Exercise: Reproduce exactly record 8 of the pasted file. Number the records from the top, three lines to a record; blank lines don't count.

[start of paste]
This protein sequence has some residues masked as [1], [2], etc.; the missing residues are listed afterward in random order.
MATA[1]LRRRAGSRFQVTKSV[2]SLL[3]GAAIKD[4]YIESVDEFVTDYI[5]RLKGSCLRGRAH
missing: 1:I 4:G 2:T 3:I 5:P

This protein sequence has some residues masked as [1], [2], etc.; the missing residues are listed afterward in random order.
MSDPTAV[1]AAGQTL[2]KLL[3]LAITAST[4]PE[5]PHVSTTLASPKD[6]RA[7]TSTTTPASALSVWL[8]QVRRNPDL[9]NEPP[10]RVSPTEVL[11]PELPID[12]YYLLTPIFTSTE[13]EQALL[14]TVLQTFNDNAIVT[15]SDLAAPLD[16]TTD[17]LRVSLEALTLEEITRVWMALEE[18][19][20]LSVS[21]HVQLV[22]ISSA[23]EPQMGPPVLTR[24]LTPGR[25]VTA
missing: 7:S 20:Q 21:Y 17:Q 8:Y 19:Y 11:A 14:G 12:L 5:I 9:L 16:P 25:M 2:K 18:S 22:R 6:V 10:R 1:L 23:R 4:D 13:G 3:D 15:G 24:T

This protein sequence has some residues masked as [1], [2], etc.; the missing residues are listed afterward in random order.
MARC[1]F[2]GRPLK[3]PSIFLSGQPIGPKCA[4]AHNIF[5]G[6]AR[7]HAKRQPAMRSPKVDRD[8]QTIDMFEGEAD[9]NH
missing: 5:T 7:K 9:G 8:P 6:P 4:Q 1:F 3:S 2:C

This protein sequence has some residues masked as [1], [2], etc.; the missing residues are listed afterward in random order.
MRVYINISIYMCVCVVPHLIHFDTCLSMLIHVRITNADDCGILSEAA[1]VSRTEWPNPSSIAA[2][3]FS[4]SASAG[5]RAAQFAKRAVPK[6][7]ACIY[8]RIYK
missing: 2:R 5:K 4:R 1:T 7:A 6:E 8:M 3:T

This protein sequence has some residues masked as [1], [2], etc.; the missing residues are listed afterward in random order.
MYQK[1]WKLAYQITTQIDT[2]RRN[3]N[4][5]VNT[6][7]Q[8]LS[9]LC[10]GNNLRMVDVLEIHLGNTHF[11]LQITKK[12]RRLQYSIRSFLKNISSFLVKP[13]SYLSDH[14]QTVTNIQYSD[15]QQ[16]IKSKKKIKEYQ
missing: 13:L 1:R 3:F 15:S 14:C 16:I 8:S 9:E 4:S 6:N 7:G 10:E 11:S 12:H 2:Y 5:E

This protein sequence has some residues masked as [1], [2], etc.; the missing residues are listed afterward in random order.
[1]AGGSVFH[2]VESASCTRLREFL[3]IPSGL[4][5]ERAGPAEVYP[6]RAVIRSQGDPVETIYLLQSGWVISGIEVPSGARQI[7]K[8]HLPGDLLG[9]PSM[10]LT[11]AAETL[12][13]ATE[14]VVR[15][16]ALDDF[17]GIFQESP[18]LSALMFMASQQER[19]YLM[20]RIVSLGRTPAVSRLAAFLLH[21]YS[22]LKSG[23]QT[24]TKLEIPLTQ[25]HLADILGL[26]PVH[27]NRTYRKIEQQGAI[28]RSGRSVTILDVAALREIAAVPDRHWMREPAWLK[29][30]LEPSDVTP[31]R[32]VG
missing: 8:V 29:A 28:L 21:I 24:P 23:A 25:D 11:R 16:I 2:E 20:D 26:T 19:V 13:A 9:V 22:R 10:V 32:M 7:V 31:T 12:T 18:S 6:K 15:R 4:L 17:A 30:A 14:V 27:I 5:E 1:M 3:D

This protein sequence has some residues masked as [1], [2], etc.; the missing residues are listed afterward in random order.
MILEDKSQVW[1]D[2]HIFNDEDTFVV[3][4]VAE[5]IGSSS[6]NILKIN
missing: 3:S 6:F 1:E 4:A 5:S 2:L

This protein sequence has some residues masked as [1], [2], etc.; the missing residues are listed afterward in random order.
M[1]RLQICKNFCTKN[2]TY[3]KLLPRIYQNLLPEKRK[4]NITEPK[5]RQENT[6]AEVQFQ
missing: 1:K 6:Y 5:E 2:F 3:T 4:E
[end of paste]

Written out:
This protein sequence has some residues masked as [1], [2], etc.; the missing residues are listed afterward in random order.
M[1]RLQICKNFCTKN[2]TY[3]KLLPRIYQNLLPEKRK[4]NITEPK[5]RQENT[6]AEVQFQ
missing: 1:K 6:Y 5:E 2:F 3:T 4:E